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We are fortunate that jazz has been touched by men like Gerald Wilson. Many legends have passed through this music, leaving us with memories of performances and recordings that will remain long beyond their time. Recorded in our time from a man for all time, In My Time is Wilson's second album for Mack Avenue Records and a followup to the Grammy-nominated New York, New Sound. This session of vibrant and electrifying music will be remembered as one of Wilson's best projects. At age 87, the elder statesman of jazz is not yet finished sharing his music with the world. As we relish this big band sound, a separate compilation of his music from 1961-66 has also just hit the street.
What music this is! When one thinks of jazz, the instrument that most often comes to mind is the saxophone. Wilson pays tribute to it with the opening "Sax Chase," previously known as "Triple Chase" because it featured solos from tenor, alto, and baritone saxophones. The band roars through ten minutes of saxational thunder, highlighting some passionate alternating tenor and alto solos, followed by a torrid chorus from Gary Smulyan on baritone, in between an encore chorus of more alto and tenor madness. Saxophonists Ron Blake, Steve Wilson, Kamasi Washington, and Dustin Cicero round out this one. I've been listening to big band music for a long time now, and I have to tell you this one blew me away. The following three selections"Dorian," "Ray's Vision At The U," and "Blues For Manhattan"comprise the "Diminished Triangle" suite, a study of diminished chords commissioned by the California Institute for the Preservation of Jazz and presented for the first time at Cal State in April 2005.
"Lomelin" is a special treat and one of the album's highlights. It was penned for Mexican bullfighter Antonio Lomelin and is played in the style of an emotional Spanish bolero, serving as a platform for a high-pitched trumpet solo performance by John Faddis. "Bluesette" belongs to guitarist Russell Malone, who dominates this beautiful bluesy ballad. Pianist Renee Rosnes makes her mark with a two-minute intro on "A.E.N.," later taken by the band into fiery territory. I've heard Cole Porter's "Love For Sale" many times before, but never quite like this. Wilson's arrangement of this standard makes for a memorable big band number. Last but certainly not least is "Jeri," named for Wilson's first-born daughter, a spunky and upbeat brassy finale.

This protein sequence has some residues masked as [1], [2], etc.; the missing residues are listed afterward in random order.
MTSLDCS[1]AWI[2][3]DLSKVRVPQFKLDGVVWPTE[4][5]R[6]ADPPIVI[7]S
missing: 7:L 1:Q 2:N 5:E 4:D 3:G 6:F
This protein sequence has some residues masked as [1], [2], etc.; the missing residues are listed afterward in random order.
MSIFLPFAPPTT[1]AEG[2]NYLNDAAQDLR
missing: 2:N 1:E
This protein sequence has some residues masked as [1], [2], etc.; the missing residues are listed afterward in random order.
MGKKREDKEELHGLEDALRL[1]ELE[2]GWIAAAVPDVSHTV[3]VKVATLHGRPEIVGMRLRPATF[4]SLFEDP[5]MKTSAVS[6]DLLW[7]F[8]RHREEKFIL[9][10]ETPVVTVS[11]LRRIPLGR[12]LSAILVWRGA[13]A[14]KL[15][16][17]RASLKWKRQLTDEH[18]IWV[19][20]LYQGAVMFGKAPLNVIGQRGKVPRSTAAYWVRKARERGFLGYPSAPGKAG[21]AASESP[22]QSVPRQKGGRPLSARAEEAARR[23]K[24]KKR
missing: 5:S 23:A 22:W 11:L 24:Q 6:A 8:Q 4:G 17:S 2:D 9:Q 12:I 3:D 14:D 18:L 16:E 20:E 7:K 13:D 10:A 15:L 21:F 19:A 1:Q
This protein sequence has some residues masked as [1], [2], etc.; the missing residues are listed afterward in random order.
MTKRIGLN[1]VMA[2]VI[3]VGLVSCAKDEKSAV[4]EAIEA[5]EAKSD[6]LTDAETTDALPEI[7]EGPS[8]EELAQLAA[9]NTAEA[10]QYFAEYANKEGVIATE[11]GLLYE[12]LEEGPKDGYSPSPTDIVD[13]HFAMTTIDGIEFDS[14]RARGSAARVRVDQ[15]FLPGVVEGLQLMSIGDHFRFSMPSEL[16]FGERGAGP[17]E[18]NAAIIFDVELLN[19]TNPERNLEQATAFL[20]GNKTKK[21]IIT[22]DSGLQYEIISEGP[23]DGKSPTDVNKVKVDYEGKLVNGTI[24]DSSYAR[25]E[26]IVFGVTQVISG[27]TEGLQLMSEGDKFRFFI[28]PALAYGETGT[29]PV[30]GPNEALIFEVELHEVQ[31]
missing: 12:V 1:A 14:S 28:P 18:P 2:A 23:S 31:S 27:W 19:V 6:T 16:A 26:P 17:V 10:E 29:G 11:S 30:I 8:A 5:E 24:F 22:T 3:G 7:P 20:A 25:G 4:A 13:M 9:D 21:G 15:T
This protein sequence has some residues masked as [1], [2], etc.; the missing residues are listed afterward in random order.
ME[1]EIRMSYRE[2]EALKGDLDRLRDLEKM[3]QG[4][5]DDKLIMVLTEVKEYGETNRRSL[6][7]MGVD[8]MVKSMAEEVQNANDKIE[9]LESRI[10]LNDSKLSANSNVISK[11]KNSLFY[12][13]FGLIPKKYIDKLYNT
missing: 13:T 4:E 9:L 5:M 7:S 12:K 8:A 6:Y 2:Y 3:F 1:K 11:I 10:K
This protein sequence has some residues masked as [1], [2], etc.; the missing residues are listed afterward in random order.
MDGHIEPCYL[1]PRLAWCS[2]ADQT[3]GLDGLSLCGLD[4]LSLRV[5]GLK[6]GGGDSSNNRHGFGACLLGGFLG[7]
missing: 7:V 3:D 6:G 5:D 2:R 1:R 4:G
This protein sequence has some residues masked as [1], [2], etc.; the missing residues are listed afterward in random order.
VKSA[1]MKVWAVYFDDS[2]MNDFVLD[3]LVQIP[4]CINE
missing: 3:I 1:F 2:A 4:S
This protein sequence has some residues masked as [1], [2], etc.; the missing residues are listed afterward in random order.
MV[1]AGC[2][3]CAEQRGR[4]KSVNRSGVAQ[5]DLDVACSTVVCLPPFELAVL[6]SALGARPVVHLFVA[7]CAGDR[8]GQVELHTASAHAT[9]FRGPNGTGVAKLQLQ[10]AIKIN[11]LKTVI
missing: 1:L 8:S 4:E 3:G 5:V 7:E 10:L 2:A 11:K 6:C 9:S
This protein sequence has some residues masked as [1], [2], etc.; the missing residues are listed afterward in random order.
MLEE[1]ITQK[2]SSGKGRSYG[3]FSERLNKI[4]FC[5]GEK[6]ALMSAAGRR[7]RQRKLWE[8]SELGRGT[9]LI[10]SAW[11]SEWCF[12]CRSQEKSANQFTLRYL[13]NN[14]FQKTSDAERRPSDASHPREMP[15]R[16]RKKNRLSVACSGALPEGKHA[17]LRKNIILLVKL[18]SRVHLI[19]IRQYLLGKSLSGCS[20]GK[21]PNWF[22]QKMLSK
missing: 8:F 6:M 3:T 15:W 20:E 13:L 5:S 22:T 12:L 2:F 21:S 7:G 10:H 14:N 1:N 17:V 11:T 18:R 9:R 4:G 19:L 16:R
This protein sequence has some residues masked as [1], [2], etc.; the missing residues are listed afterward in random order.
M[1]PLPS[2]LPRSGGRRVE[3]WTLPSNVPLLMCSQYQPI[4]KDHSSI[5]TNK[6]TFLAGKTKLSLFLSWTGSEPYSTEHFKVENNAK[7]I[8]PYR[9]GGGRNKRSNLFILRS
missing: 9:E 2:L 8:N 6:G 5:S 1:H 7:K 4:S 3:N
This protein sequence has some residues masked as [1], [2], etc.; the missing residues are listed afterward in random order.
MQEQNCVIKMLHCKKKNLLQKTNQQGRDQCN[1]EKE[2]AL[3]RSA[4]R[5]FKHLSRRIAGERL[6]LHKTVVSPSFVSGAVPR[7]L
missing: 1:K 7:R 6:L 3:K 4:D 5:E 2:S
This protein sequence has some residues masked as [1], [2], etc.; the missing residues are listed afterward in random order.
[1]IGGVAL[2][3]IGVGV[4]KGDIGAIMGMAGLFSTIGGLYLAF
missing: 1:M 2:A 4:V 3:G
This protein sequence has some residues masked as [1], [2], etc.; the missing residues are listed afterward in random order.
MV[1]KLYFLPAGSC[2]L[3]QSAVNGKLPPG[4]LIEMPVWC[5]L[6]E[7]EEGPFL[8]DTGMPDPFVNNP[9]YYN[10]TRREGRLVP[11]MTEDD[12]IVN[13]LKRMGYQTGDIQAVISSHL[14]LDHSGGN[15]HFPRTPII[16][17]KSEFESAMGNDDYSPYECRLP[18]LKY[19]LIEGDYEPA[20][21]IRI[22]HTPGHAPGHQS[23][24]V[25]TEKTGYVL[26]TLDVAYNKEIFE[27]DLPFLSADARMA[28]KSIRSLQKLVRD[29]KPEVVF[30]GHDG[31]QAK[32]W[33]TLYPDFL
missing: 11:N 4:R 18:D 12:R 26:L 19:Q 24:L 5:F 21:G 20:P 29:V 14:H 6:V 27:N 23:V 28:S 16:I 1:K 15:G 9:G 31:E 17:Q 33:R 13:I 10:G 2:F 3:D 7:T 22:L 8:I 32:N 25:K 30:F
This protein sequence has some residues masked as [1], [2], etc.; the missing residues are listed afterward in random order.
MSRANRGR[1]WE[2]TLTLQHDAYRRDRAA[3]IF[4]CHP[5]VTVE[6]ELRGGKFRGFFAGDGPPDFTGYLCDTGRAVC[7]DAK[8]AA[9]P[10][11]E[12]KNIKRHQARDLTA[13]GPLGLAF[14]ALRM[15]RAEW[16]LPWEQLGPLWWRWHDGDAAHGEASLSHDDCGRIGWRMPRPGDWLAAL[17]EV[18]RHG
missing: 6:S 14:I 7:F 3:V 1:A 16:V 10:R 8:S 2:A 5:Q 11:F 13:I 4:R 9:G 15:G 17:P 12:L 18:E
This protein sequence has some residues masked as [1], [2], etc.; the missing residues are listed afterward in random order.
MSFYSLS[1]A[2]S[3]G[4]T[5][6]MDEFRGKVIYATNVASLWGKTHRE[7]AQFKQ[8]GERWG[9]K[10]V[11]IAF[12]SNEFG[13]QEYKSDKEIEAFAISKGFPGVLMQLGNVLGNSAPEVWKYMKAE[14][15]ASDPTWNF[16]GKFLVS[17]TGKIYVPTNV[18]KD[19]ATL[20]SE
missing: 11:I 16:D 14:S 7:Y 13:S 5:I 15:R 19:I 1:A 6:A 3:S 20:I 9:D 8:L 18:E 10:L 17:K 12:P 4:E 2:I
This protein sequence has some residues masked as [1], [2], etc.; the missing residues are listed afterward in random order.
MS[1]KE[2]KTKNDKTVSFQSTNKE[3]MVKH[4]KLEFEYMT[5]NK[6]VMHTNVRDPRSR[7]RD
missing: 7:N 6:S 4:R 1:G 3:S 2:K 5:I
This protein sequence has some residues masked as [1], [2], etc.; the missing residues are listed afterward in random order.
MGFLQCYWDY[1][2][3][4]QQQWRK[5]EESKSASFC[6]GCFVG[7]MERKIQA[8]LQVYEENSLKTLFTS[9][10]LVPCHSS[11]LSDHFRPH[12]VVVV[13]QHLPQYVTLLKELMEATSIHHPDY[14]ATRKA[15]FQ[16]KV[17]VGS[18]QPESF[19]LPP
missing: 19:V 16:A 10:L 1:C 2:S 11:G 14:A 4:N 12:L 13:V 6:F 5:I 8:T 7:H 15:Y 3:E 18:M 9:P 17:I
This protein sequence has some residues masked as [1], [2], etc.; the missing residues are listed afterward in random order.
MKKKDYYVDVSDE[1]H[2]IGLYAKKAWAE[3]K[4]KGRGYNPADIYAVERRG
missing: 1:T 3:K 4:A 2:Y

One of the greatest composers and arrangers in the history of jazz, Gerald Wilson is no stranger to Grammy nominations and should not be surprised to get a nod for In My Time. One of the best recordings of 2005, this album is a product of powerful arrangements and writing, inspired musicianship, and a lot of class. Let me echo the only words you hear on this album, at the end of "Jeri"... "Thank you, Gerald."
Track Listing: Sax Chase; Dorian; Ray's Vision At The U; Blues For Manhattan; Lomelin; A.E.N.; Musette; So What; Love For Sale; Jeri.
Personnel: Gerald Wilson: conductor; Jon Faddis, Frank Greene, Jimmy Owen, Jeremy Pelt, Eddie
Henderson, Mike Rodriguez, Sean Jones: trumpet; Benny Powell, Dennis Wilson, Douglas
Purviance, Luis Bonilla: trombone; Kamasi Washington: tenor saxophone; Gary Smulyan:
baritone saxophone; Ron Blake: tenor saxophone, flute; Steve Wilson: alto saxophone,
flute; Jerry Dodgion: alto and soprano saxophones, flute; Dustin Cicero: alto saxophone;
Russell Malone: guitar; Lewis Nash: drums; Peter Washington: bass; Renee Rosnes: piano.
Jazz is a creative explosion of individual freedom and communication.
I was first exposed to jazz when I was a kid. My father had a music store.
The best live performance I ever attended was Kenny Garrett in Harlem, New York.
The first jazz record I bought was Saxophone Colossus by Sonny Rollins.
My advice to new listeners is keep listening!